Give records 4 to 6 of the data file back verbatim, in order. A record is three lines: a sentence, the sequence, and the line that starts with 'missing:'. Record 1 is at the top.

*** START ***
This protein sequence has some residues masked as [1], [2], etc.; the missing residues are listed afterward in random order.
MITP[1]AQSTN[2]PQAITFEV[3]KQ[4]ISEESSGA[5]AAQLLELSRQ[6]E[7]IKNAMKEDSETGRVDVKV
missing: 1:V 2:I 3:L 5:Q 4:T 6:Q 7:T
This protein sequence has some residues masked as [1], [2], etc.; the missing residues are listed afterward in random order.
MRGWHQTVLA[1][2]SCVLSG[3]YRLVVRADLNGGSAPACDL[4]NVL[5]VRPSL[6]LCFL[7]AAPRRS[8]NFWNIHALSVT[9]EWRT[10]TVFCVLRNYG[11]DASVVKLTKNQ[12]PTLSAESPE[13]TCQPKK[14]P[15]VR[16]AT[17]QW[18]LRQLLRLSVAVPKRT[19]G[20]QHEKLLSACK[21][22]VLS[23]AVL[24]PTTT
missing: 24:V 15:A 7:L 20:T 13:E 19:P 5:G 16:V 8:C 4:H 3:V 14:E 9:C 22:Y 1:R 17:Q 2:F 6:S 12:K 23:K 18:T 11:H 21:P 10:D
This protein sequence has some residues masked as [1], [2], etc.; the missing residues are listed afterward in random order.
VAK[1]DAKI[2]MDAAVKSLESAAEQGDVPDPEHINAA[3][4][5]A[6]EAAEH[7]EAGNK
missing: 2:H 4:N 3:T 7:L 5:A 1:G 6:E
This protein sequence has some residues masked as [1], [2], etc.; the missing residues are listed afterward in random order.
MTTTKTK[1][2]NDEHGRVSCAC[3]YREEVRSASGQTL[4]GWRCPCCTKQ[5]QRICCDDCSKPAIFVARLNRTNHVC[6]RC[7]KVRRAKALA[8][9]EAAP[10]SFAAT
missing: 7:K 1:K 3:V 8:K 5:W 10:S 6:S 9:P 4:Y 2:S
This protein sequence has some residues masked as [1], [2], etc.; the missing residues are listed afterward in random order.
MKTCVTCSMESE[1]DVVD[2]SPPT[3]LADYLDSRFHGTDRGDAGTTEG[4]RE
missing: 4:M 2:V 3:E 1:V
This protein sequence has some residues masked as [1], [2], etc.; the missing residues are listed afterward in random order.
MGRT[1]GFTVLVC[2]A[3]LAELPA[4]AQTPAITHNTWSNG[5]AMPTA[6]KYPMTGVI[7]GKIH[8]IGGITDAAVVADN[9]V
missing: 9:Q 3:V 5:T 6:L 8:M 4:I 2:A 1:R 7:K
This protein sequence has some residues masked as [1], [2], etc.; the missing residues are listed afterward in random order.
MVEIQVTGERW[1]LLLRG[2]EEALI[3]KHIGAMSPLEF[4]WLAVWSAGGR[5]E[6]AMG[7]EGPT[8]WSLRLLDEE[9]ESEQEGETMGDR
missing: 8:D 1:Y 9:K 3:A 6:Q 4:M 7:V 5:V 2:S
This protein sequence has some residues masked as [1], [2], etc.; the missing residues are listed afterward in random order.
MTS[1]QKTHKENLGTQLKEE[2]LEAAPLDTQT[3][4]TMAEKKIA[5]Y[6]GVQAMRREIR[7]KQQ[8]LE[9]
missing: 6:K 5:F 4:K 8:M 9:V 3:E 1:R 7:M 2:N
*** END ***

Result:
This protein sequence has some residues masked as [1], [2], etc.; the missing residues are listed afterward in random order.
MTTTKTK[1][2]NDEHGRVSCAC[3]YREEVRSASGQTL[4]GWRCPCCTKQ[5]QRICCDDCSKPAIFVARLNRTNHVC[6]RC[7]KVRRAKALA[8][9]EAAP[10]SFAAT
missing: 7:K 1:K 3:V 8:K 5:W 10:S 6:S 9:P 4:Y 2:S
This protein sequence has some residues masked as [1], [2], etc.; the missing residues are listed afterward in random order.
MKTCVTCSMESE[1]DVVD[2]SPPT[3]LADYLDSRFHGTDRGDAGTTEG[4]RE
missing: 4:M 2:V 3:E 1:V
This protein sequence has some residues masked as [1], [2], etc.; the missing residues are listed afterward in random order.
MGRT[1]GFTVLVC[2]A[3]LAELPA[4]AQTPAITHNTWSNG[5]AMPTA[6]KYPMTGVI[7]GKIH[8]IGGITDAAVVADN[9]V
missing: 9:Q 3:V 5:T 6:L 8:M 4:I 2:A 1:R 7:K